The Impact of ductus on script form and development in monumental Northwest Semitic inscriptions

Research output: Contribution to journalArticlepeer-review


While much ink has been spilled on what monumental stone alphabetic inscriptions themselves say and how the various alphabetic scripts look, there is a near absence of studies on why the scripts look a certain way. Paleographers have generally simply asserted that script variation and development is diachronic and regional. While this is true to a certain degree, it is hardly unequivocal. Moreover, the actual impetus for script development is left to theorizing. With this article, I will show that by studying inscriptions as artifacts themselves and carefully investigating the technology and ductus behind their production it is possible to arrive at a more nuanced understanding of alphabetic script development and variation. I will further demonstrate a link between that technology and the individual agency of the masons themselves, a wholly new aspect in the investigation of ancient Near Eastern monumental inscriptions.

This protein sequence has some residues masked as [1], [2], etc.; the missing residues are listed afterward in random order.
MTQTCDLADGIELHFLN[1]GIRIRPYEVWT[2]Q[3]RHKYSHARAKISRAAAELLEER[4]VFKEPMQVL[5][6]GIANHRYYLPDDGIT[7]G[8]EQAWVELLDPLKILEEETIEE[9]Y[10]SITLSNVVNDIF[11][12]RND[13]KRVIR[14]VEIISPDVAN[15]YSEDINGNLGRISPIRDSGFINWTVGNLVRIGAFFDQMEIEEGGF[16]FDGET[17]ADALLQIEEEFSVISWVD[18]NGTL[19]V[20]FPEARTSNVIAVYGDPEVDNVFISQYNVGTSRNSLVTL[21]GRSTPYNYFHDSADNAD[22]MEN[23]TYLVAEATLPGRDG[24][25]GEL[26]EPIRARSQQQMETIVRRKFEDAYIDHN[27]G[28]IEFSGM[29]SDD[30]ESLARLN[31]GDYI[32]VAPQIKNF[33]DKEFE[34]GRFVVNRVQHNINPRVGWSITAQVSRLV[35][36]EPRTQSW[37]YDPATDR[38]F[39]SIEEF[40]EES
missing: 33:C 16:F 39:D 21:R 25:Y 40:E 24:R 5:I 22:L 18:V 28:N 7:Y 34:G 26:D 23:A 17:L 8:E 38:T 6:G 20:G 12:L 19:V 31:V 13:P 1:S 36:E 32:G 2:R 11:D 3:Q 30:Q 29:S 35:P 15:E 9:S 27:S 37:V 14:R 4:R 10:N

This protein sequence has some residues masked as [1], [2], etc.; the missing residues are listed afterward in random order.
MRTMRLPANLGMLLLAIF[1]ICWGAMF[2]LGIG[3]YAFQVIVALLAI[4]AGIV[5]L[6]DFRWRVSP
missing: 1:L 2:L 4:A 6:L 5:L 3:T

Original languageEnglish
Pages (from-to)189-212
Number of pages24
JournalUgarit-Forschungen : internationales Jahrbuch für die Altertumskunde Syrien-Palästinas
Publication statusPublished - 2015


  • Northwest Semitic
  • Inscriptions, Ancient Near Eastern
  • ancient technology
  • scribalism
  • Stone Artefacts
  • ancient Near East history

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